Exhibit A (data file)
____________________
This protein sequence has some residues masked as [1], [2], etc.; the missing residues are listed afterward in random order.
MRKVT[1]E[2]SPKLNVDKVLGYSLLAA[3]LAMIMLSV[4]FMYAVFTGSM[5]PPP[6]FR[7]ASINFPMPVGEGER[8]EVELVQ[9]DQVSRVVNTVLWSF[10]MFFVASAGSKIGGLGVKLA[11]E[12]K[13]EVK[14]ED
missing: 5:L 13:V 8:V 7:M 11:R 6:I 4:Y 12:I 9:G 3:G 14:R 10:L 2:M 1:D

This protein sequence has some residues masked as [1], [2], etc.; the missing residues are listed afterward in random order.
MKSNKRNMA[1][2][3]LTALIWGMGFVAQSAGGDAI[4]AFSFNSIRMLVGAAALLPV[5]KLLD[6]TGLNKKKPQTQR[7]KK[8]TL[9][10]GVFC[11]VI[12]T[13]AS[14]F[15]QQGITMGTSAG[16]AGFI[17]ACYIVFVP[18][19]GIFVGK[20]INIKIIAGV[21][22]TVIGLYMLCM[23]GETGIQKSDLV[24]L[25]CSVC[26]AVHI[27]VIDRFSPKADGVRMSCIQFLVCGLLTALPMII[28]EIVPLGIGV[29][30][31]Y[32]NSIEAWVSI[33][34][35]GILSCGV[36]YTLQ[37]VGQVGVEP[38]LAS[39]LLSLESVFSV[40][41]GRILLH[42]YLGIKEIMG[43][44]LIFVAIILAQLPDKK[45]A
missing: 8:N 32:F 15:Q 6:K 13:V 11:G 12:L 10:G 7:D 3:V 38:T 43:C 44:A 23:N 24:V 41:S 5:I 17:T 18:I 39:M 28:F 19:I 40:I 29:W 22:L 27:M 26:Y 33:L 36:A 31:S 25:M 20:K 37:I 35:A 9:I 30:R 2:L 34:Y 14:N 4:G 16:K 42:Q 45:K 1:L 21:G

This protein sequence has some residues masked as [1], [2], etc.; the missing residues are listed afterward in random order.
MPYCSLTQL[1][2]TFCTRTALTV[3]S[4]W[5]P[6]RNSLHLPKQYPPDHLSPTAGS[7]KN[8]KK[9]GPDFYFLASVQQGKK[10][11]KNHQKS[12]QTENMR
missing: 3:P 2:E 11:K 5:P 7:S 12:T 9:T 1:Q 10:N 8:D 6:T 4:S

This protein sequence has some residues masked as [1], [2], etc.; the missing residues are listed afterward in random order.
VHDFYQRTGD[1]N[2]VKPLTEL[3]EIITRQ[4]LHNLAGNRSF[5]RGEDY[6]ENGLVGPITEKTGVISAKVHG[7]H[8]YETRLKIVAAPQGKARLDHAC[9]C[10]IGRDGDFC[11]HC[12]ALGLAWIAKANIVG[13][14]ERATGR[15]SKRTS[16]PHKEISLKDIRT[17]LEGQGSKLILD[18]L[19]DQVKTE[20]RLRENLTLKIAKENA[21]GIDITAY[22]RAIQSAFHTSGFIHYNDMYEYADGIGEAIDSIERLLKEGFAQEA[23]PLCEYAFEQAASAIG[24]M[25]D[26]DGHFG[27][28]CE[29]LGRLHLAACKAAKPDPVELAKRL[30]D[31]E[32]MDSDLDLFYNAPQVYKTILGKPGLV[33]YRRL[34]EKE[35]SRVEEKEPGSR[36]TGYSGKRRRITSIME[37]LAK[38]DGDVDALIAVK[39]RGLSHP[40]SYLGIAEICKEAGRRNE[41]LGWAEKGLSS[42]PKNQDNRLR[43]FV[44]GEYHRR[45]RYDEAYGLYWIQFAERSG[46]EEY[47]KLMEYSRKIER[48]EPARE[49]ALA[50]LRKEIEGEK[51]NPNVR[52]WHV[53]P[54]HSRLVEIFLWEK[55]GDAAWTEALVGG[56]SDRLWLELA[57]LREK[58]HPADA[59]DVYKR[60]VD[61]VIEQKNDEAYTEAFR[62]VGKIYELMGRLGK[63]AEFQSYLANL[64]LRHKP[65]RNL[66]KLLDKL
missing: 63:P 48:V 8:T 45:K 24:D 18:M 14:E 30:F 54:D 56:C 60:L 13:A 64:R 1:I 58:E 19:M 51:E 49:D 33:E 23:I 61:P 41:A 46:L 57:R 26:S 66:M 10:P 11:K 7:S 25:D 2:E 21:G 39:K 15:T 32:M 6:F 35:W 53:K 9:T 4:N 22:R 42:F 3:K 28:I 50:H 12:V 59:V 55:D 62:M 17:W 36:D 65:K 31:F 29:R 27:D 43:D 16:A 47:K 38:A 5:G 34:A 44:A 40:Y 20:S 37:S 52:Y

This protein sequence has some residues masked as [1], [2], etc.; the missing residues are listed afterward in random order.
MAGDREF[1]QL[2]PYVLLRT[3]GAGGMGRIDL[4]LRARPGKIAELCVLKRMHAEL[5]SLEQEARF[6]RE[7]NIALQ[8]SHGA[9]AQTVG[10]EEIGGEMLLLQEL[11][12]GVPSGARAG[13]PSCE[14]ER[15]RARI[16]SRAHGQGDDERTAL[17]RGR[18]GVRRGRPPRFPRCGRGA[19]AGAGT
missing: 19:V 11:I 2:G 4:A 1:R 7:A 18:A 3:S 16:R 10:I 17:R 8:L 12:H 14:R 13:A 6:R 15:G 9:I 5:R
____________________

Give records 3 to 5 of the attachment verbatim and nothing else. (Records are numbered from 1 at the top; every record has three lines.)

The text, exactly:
This protein sequence has some residues masked as [1], [2], etc.; the missing residues are listed afterward in random order.
MPYCSLTQL[1][2]TFCTRTALTV[3]S[4]W[5]P[6]RNSLHLPKQYPPDHLSPTAGS[7]KN[8]KK[9]GPDFYFLASVQQGKK[10][11]KNHQKS[12]QTENMR
missing: 3:P 2:E 11:K 5:P 7:S 12:T 9:T 1:Q 10:N 8:D 6:T 4:S

This protein sequence has some residues masked as [1], [2], etc.; the missing residues are listed afterward in random order.
VHDFYQRTGD[1]N[2]VKPLTEL[3]EIITRQ[4]LHNLAGNRSF[5]RGEDY[6]ENGLVGPITEKTGVISAKVHG[7]H[8]YETRLKIVAAPQGKARLDHAC[9]C[10]IGRDGDFC[11]HC[12]ALGLAWIAKANIVG[13][14]ERATGR[15]SKRTS[16]PHKEISLKDIRT[17]LEGQGSKLILD[18]L[19]DQVKTE[20]RLRENLTLKIAKENA[21]GIDITAY[22]RAIQSAFHTSGFIHYNDMYEYADGIGEAIDSIERLLKEGFAQEA[23]PLCEYAFEQAASAIG[24]M[25]D[26]DGHFG[27][28]CE[29]LGRLHLAACKAAKPDPVELAKRL[30]D[31]E[32]MDSDLDLFYNAPQVYKTILGKPGLV[33]YRRL[34]EKE[35]SRVEEKEPGSR[36]TGYSGKRRRITSIME[37]LAK[38]DGDVDALIAVK[39]RGLSHP[40]SYLGIAEICKEAGRRNE[41]LGWAEKGLSS[42]PKNQDNRLR[43]FV[44]GEYHRR[45]RYDEAYGLYWIQFAERSG[46]EEY[47]KLMEYSRKIER[48]EPARE[49]ALA[50]LRKEIEGEK[51]NPNVR[52]WHV[53]P[54]HSRLVEIFLWEK[55]GDAAWTEALVGG[56]SDRLWLELA[57]LREK[58]HPADA[59]DVYKR[60]VD[61]VIEQKNDEAYTEAFR[62]VGKIYELMGRLGK[63]AEFQSYLANL[64]LRHKP[65]RNL[66]KLLDKL
missing: 63:P 48:V 8:T 45:K 24:D 18:M 14:E 30:F 54:D 56:C 60:L 13:A 64:R 1:I 58:E 19:M 51:E 49:D 33:E 23:I 61:P 41:A 46:L 57:R 26:S 66:M 10:P 11:K 7:S 25:D 2:E 21:G 39:K 15:T 32:M 6:F 35:W 53:K 9:T 4:N 22:R 42:F 3:K 28:I 50:H 12:V 59:V 55:D 62:M 17:W 36:D 65:K 31:F 29:R 27:D 43:D 16:A 47:K 38:A 5:G 34:A 44:A 40:Y 20:S 37:S 52:Y

This protein sequence has some residues masked as [1], [2], etc.; the missing residues are listed afterward in random order.
MAGDREF[1]QL[2]PYVLLRT[3]GAGGMGRIDL[4]LRARPGKIAELCVLKRMHAEL[5]SLEQEARF[6]RE[7]NIALQ[8]SHGA[9]AQTVG[10]EEIGGEMLLLQEL[11][12]GVPSGARAG[13]PSCE[14]ER[15]RARI[16]SRAHGQGDDERTAL[17]RGR[18]GVRRGRPPRFPRCGRGA[19]AGAGT
missing: 19:V 11:I 2:G 4:A 1:R 7:A 18:A 3:S 16:R 10:I 17:R 8:L 12:H 14:R 13:A 6:R 15:G 9:I 5:R